Princess Red Wing and James Young Deer: Native American Movie Pioneers


February 13, 1884 was the likely natal day of Lillian Margaret St. Cyr, though some sources say the less likely 1873, which would have made her 101 at the time of her death. This “Lilly” is quite a different one from burlesque star Lili St Cyr, whose real name was Willis Marie Van Schaack). The one in question was known professionally as Red Wing, or Princess Red Wing, and is best known for co-starring in Cecil B. DeMille’s landmark feature The Squaw Man (1914).

This St. Cyr was of the Winnebago tribe and born on their Nebraska reservation. After attending Pennsylvania’s Carlisle Indian Industrial School she worked for a time as a domestic in the Washington DC townhouse of Senator Chester Long of Kansas. While in his employee she met a fellow servant named James Young Johnson (1876-1946), a member of the Nanticoke tribe. In 1906 the pair married and became a performing couple, adopting the professional names Princess Red Wing and James Young Deer. That year they joined several dozen Sioux (or “Sioux”) in the large scale spectacle entitled Pioneer Days: A Spectacle Drama of Western Life, a wild west show at New York’s Hippodrome Theater. This led to engagements at private society gatherings, where the couple would sing and dance with a small group of others, all posing as “Sioux” (a pretty common artifice, then and now. Sioux bands were among the last to yield to American authorities in the Indian Wars, and they did so quite spectacularly, in battles like Custer’s Last Stand. So it was common for performing Native Americans, even ones from other tribes, to garb themselves as Plains Indians. That signifier became almost universal in the movies, and some entertainers still practice it.)

By 1909 the pair were working steadily in films for studios like Bison and Kalem. Initially both were actors, and they often starred in their own vehicles, with their names right in the titles. By 1910, Young Deer was also directing for Pathé Frères Both have scores of films to their credit, mostly between the years 1909 and 1916.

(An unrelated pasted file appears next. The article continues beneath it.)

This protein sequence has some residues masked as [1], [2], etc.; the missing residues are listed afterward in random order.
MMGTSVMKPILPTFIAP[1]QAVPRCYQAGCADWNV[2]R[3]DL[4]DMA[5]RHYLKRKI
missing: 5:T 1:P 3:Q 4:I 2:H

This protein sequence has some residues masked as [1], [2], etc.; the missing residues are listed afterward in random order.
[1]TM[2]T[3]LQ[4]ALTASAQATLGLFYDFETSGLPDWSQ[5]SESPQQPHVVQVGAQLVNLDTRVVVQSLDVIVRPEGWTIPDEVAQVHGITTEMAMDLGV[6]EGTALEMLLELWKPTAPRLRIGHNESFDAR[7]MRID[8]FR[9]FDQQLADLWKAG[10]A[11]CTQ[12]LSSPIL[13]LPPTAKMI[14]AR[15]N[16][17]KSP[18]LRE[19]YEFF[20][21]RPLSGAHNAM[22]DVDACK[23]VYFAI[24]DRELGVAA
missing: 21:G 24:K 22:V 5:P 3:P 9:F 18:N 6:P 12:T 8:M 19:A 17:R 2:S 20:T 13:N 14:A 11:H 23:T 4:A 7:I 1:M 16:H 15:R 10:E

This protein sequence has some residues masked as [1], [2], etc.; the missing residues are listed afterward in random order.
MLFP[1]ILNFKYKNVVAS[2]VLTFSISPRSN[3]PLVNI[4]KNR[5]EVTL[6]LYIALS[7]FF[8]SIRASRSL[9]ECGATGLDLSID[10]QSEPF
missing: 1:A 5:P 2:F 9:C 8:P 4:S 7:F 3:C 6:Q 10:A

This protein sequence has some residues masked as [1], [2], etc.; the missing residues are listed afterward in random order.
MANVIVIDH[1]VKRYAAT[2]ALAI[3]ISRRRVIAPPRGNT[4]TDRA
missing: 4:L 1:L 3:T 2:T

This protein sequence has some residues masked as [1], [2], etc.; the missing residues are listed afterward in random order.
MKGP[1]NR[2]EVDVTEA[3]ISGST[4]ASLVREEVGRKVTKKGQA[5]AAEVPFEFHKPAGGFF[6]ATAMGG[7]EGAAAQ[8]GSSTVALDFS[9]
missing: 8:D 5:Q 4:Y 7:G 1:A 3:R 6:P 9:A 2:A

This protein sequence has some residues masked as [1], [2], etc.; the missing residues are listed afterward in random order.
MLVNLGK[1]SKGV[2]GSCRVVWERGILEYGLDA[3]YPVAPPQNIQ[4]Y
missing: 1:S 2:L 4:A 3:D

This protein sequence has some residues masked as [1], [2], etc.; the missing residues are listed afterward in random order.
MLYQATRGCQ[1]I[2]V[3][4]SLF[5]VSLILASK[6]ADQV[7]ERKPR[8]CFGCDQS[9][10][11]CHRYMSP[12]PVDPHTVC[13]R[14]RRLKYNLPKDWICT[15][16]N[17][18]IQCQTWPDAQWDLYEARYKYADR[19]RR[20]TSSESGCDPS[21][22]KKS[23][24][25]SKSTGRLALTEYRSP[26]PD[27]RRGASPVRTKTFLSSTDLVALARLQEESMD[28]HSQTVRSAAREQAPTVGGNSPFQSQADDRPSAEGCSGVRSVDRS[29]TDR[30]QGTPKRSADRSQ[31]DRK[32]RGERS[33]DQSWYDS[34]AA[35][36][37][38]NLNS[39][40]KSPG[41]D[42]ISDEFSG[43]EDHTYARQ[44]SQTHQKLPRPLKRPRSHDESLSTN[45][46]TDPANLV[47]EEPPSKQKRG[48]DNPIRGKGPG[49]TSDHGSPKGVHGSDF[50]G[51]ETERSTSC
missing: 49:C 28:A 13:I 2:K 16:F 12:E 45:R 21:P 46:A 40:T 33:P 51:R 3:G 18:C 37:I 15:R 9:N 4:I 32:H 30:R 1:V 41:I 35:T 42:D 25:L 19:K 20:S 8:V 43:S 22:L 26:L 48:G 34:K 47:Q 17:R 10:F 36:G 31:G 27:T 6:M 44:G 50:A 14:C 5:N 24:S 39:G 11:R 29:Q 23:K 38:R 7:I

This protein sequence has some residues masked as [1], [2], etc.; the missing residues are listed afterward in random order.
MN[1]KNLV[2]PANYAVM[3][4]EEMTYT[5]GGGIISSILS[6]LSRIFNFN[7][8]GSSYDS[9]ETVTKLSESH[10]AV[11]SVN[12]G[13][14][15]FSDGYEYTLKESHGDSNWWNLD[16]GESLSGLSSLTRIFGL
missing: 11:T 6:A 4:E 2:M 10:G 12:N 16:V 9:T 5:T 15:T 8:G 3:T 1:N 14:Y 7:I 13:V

The Squaw Man (1914) was the pinnacle of Red Wing’s career (although DeMille reportedly sought Mona Darkfeather for the part originally). At the same time she was enjoying her greatest success, however, Young Deer was in serious trouble for an apparent case of statutory rape. His career only lasted a couple of years beyond this, and he and Red Wing Broke up. She was only in a few additional movies: In the Days of the Thundering Herd (1914) with Tom Mix, Fighting Bob (1915), and the 1916 version of Ramona. By the ’20s she was working as a crowd extra in films like White Oak (1921) with William S. Hart.

With demand for her services in Hollywood dwindling, Red Wing joined a sister and niece in New York City where she lived out the rest of her days. Louis Mofsie of Thunderbird American Dancers is her great-nephew!


To learn more about Red Wing and Young Deer, the premiere source has got to be the recent book Starring Red Wing! The Incredible Career of Lillian M. St. Cyr, the First Native American Film Star by Linda M. Waggoner, published by University of Nebraska Press. Order it here.

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To learn more about the variety arts, please see No Applause, Just Throw Money: The Book That Made Vaudeville Famous, and for more on silent film please read Chain of Fools: Silent Comedy and Its Legacies from Nickelodeons to Youtube.